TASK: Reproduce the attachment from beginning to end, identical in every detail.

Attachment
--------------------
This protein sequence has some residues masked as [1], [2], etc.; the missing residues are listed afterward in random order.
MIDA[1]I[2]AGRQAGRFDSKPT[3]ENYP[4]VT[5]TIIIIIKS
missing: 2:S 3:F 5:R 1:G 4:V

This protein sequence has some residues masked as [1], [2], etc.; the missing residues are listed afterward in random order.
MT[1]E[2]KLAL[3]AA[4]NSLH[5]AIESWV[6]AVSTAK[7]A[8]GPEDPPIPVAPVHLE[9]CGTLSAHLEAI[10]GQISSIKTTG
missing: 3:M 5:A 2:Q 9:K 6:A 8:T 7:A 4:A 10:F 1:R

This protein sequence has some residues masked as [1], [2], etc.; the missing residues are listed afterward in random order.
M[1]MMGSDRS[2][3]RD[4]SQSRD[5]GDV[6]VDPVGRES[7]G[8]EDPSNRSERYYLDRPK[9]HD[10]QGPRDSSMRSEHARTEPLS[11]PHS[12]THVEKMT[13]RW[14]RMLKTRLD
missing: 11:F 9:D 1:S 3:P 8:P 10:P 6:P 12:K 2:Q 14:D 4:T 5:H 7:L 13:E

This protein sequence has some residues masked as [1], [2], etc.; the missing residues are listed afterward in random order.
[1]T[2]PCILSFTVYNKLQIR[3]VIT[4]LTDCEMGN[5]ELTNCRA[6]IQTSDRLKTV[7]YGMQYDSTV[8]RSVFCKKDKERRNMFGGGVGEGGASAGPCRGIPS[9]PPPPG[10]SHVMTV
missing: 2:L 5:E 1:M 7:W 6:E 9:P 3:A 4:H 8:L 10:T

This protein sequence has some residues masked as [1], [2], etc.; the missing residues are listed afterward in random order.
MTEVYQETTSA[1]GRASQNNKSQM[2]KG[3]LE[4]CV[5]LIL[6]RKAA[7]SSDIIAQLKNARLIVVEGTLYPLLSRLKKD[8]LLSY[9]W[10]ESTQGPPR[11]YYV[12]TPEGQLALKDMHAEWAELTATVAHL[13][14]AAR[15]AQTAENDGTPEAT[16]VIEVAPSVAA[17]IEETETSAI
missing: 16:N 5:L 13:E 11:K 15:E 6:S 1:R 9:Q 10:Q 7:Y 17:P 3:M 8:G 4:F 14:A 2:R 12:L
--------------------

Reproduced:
This protein sequence has some residues masked as [1], [2], etc.; the missing residues are listed afterward in random order.
MIDA[1]I[2]AGRQAGRFDSKPT[3]ENYP[4]VT[5]TIIIIIKS
missing: 2:S 3:F 5:R 1:G 4:V

This protein sequence has some residues masked as [1], [2], etc.; the missing residues are listed afterward in random order.
MT[1]E[2]KLAL[3]AA[4]NSLH[5]AIESWV[6]AVSTAK[7]A[8]GPEDPPIPVAPVHLE[9]CGTLSAHLEAI[10]GQISSIKTTG
missing: 3:M 5:A 2:Q 9:K 6:A 8:T 7:A 4:A 10:F 1:R

This protein sequence has some residues masked as [1], [2], etc.; the missing residues are listed afterward in random order.
M[1]MMGSDRS[2][3]RD[4]SQSRD[5]GDV[6]VDPVGRES[7]G[8]EDPSNRSERYYLDRPK[9]HD[10]QGPRDSSMRSEHARTEPLS[11]PHS[12]THVEKMT[13]RW[14]RMLKTRLD
missing: 11:F 9:D 1:S 3:P 8:P 10:P 6:P 12:K 2:Q 14:D 4:T 5:H 7:L 13:E

This protein sequence has some residues masked as [1], [2], etc.; the missing residues are listed afterward in random order.
[1]T[2]PCILSFTVYNKLQIR[3]VIT[4]LTDCEMGN[5]ELTNCRA[6]IQTSDRLKTV[7]YGMQYDSTV[8]RSVFCKKDKERRNMFGGGVGEGGASAGPCRGIPS[9]PPPPG[10]SHVMTV
missing: 2:L 5:E 1:M 7:W 6:E 9:P 3:A 4:H 8:L 10:T

This protein sequence has some residues masked as [1], [2], etc.; the missing residues are listed afterward in random order.
MTEVYQETTSA[1]GRASQNNKSQM[2]KG[3]LE[4]CV[5]LIL[6]RKAA[7]SSDIIAQLKNARLIVVEGTLYPLLSRLKKD[8]LLSY[9]W[10]ESTQGPPR[11]YYV[12]TPEGQLALKDMHAEWAELTATVAHL[13][14]AAR[15]AQTAENDGTPEAT[16]VIEVAPSVAA[17]IEETETSAI
missing: 16:N 5:L 13:E 11:K 15:E 6:S 1:R 9:Q 10:Q 7:Y 17:P 3:M 8:G 4:F 14:A 2:R 12:L